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In a place in La Mancha, whose name I do not want to remember, not long ago there lived a nobleman of those with a lance in a shipyard, an old shield, a skinny hack and a greyhound for runner.
A pot of something more cow than mutton, salpicón most nights, duels and brokenness on Saturdays, lantils on Fridays, some added palomino on Sundays, consumed the three parts of his hacienda.
The rest of her ended in a veiled tunic, fleece leggings for parties, with her slippers of the same, and on weekdays she honored herself with her finest fleece.
He had in his house a mistress who was over forty, and a niece who was not quite twenty, and a farm boy who saddled the hack as he took the pruning shear.
The age of our hidalgo bordered on fifty years; He was of a strong complexion, dry of flesh, gaunt of face, a great early riser and a lover of hunting.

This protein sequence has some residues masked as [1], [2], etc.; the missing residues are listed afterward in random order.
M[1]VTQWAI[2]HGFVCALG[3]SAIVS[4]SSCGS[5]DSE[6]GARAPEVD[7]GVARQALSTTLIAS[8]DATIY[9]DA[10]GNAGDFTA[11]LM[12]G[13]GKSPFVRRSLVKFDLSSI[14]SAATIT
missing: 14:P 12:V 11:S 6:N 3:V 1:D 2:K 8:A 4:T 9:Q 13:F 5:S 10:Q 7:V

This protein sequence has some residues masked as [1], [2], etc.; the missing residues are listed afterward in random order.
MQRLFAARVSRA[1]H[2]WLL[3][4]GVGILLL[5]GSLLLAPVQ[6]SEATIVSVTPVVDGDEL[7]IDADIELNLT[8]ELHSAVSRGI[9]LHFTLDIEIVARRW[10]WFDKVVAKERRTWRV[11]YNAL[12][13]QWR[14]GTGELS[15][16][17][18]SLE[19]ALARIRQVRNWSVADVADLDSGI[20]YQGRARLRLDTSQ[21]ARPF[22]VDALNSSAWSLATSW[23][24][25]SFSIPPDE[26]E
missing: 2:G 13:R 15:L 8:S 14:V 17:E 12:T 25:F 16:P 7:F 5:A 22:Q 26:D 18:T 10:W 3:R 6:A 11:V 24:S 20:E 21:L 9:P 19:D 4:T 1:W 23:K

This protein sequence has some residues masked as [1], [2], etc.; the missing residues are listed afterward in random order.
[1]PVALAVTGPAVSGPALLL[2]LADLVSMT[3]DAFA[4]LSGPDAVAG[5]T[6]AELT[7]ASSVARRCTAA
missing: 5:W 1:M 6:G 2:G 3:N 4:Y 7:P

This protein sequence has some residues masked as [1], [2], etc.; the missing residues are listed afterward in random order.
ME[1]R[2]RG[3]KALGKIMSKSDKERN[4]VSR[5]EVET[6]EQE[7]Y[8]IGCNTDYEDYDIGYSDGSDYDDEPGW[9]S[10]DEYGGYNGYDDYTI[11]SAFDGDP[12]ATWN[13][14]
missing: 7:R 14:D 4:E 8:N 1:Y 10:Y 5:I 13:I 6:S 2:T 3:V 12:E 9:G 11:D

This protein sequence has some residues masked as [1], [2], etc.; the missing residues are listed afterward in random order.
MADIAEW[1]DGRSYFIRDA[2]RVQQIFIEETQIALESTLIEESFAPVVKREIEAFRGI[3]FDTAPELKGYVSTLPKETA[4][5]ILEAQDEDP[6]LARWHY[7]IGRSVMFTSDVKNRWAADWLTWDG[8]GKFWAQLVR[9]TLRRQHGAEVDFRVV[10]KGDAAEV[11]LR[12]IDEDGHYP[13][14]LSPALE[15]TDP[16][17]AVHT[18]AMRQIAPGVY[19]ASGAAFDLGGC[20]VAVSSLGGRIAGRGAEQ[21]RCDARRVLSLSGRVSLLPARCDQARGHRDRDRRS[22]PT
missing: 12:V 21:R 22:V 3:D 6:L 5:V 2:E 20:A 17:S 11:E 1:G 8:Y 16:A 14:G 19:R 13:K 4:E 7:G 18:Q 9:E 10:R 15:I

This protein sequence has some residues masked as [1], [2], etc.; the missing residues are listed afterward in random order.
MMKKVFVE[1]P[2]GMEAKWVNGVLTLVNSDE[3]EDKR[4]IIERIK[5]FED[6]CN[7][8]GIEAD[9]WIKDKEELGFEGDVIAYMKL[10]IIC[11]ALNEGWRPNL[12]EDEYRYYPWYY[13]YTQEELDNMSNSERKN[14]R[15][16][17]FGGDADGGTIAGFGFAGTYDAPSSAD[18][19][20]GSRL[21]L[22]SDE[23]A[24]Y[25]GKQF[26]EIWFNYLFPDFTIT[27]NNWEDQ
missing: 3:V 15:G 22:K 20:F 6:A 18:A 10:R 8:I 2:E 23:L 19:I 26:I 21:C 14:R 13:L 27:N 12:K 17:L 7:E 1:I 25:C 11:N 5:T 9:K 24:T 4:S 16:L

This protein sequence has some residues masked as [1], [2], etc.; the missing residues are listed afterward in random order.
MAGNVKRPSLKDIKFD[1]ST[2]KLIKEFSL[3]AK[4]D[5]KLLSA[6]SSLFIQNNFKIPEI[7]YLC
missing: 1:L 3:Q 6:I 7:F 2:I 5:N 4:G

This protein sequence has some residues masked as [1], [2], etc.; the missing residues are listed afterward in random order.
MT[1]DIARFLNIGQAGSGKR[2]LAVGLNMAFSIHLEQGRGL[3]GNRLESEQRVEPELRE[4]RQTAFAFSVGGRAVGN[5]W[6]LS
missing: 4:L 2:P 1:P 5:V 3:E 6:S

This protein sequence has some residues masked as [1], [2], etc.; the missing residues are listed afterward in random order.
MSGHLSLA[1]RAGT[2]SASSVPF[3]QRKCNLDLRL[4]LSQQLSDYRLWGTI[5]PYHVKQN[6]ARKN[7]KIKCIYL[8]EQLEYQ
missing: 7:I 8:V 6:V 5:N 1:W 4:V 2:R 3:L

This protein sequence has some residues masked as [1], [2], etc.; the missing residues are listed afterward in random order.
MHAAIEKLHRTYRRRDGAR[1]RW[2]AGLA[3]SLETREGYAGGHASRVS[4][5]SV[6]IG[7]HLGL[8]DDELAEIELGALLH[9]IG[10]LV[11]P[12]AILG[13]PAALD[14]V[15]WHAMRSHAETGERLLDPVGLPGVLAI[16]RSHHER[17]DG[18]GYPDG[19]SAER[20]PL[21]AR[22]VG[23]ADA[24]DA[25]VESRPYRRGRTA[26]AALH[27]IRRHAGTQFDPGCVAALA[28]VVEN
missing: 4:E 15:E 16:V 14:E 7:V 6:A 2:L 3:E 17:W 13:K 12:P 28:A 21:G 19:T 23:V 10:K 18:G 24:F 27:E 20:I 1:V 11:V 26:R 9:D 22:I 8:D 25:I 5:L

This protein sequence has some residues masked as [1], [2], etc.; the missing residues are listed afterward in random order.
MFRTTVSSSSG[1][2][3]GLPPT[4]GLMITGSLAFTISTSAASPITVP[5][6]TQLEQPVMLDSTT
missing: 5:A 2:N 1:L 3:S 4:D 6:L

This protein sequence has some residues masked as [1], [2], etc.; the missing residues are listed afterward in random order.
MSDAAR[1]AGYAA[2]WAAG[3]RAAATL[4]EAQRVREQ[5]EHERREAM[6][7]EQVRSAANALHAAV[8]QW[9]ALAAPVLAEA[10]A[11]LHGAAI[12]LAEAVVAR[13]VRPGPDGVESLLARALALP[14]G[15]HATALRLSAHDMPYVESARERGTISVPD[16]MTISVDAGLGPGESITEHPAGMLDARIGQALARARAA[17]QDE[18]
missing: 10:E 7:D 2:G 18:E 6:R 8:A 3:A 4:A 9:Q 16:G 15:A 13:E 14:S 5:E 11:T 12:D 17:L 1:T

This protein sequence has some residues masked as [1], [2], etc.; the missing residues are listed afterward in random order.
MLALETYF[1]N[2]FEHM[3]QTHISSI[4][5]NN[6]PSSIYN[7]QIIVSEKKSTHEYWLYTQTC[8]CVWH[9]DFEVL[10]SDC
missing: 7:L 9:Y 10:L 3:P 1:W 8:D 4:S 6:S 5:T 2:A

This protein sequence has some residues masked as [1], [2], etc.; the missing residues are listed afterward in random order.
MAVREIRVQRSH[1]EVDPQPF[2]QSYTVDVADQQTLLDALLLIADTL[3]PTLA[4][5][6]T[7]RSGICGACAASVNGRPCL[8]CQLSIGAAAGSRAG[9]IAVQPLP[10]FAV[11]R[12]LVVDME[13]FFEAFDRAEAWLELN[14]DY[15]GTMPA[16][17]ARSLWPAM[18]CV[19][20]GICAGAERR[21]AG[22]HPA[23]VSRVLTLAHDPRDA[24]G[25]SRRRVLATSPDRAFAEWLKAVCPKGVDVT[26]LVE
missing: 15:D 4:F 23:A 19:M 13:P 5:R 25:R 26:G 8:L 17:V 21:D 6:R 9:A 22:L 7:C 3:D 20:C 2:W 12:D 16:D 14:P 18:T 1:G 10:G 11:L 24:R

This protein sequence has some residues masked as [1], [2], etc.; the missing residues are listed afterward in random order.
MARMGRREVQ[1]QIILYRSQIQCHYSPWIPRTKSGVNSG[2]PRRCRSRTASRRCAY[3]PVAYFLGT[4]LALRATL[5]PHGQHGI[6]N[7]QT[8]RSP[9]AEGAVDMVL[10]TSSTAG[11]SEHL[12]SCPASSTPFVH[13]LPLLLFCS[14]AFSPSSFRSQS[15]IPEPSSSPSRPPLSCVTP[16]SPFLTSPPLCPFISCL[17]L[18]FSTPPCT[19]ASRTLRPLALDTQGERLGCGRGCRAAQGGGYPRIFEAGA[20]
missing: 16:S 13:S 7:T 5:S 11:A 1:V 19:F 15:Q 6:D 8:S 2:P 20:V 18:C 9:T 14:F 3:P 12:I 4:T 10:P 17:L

They mean that he had the nickname of Quijada, or Quesada, that in this there is some difference in the authors who write about this case; although by credible conjectures it is possible to understand that his name was Quijana.
But this matters little to our story: it is enough that in his narration not one point of the truth is left out.
It is, then, to know that this nobleman, the moments that he was idle -which were the most of the year-, he gave himself to read books of chivalry, with such fondness and pleasure that he almost forgot the exercise of hunting, and even the administration of his estate; His curiosity and folly in this reached such a point that he sold many hanegas of farmland to buy books of chivalry to read, and thus he took home as many of them as possible.